Friday, 29 August 2014

Gairich. Or, not Gairich.

One of the advantages of "The Facebook" is that as long as you post a link to something that somebody somewhere might find faintly interesting (and even that's optional) you don't actually need to think of anything to write to accompany it. A well-placed emoticon - hark at me and my easy familiarity with internet jargon - can suffice all on its lonesome.

That state of affairs may not be unconnected with the dearth of activity on here in recent months. With a blog, you feel obliged to write something even when, as is demonstrably the position on this yin, it's rarely up to much.

Regardless, I pay my internet bill like everybody else, so the blog stays until either (a) I give up all hope of walking up another hill and thus finding an excuse to commit my thoughts to cyberspace, or (b) the Better Together folk come good on their claim that post Independence (which IS going to happen, btw) Scotland won't be able to afford broadband. Or shoes.

So - Gairich.

Initially, it was all going according to plan last Saturday. An early start, a reasonably clear drive as far as Glencoe, a perfectly acceptable, if showery, prevailing weather system and a gradual release from the crippling hangover that had assailed one member of the two strong party (well, two folk and one dug) at the outset of the trip. The sufferer shall remain nameless. At his request.

Two things happened at that point. We glimpsed a slightly forlorn-looking hitchhiker at the end of Glencoe village, holding up a cardboard "Fort William" sign, and standing next to a rucksack that was about the size of a pillar box. Also, the traffic - as invariably seems to be the case - decided that the stretch from the Ballachullish Bridge onwards was the ideal place to congregate and reduce the journey to a frustrating crawl. Tempers were fraying, temperatures were rising and time was elapsing.

In all honesty, had it not been for the fact that the aforementioned hitchhiker proved (after she'd struggled up the road to where we'd screeched to a halt) to be a thoroughly delightful young French lady called Coline, who was holidaying in Scotland, and who - to the best of my recollection - was a composite of all the most appealing physical features of Audrey Hepburn and Natalie Portman, the trip would have turned into something of a trial. Instead, it was all rather smashing. ;)

You can guess what happened next. Although Coline was going to Fort William first, that was because she was ultimately looking to get to Dornie that day. For to see the Castle. Now, obviously, although the target of Gairich meant that me and Andy were starting out on the right road, our turnoff towards Loch Quoich was a long, long, long way before Dornie. About 50 miles, in fact.

So we just took her there..."un cadeau d'Ecosse." Although even I wasn't enough of a sad loser to say that out loud to her. I don't think.

Donc, we stopped into the nearest garage on the way back through Glen Shiel, bought a map, and had a jolly good wander up A' Chralaig instead.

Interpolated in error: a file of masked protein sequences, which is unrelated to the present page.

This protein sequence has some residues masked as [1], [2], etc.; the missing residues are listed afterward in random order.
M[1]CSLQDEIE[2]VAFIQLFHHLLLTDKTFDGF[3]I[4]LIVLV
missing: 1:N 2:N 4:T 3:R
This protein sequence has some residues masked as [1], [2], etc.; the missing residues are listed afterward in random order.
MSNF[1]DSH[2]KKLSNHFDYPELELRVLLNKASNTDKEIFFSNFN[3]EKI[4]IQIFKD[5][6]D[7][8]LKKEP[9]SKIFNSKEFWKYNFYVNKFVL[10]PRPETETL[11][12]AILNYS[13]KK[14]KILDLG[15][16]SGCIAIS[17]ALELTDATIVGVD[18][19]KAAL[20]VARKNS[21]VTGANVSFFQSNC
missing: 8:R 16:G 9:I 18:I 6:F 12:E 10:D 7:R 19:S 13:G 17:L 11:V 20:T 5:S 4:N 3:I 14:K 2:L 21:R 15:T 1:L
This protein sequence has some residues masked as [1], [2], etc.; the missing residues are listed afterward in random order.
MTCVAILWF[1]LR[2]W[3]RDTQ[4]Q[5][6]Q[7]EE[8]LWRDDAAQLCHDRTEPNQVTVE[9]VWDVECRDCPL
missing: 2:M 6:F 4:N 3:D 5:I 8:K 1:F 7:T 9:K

There are photies...

That's yer South Glen Shiel ridge, that.

Can you spot the Cluanie Inn? ;)

The onward route, after the first steep bit.

Summit fever

No' a bad wee spot, altogether

The last leg.


Tuesday, 22 July 2014

Return to Beinn na Lap

A Film by Danny Boyle.

The easiest way to get the full flavour of how improved this second visit actually was, would be to review the report from trip number 1.

There's not actually an awful lot to add - certainly not about the route itself - so at this stage all I'll do in that regard is repeat what I said last time, but with marginally different photos...

 Catch a train to Corrour Station. The remotest stop on the UK rail network, it isn't accessible by road.

You don't say.

She'd not been that keen on the train, but neither was she keen on it leaving her HERE.

Begin the walk along the vehicle track across the moor to the east.

Jump in the nearest boggy morass.

When the track forks follow it round to the left. The tiny Loch Ossian Youth Hostel is visible on the near shore of the loch.

At a second fork in the track turn left once more, passing an iron barrier. This track is signed as part of the Road to the Isles. Almost straight away the track swings left...

Lot of serious construction work going on all over the place, the now.

...leave it here and follow a faint boggy path that heads directly for the west ridge of Beinn na Lap. After a gentle start it begins climbing straight up the moorland ahead, with good views looking back over Loch Ossian.

Are you lookin' at me?

It's for all the world like a wee gravestone.

The slope eases into the broad ridge of Ceann Caol Beinn na Lap. Head up this towards the summit; there are some rocky undulations along the way.

Some rocky undulations, the other day.

Loch Ossian again.

And again.

Finally the true summit cairn is reached - the high level start minimised the effort involved in getting here and it can be hard to believe this is really a Munro.

More delicate construction work this time.

Next time - Molly finds a decent pub in Fort William!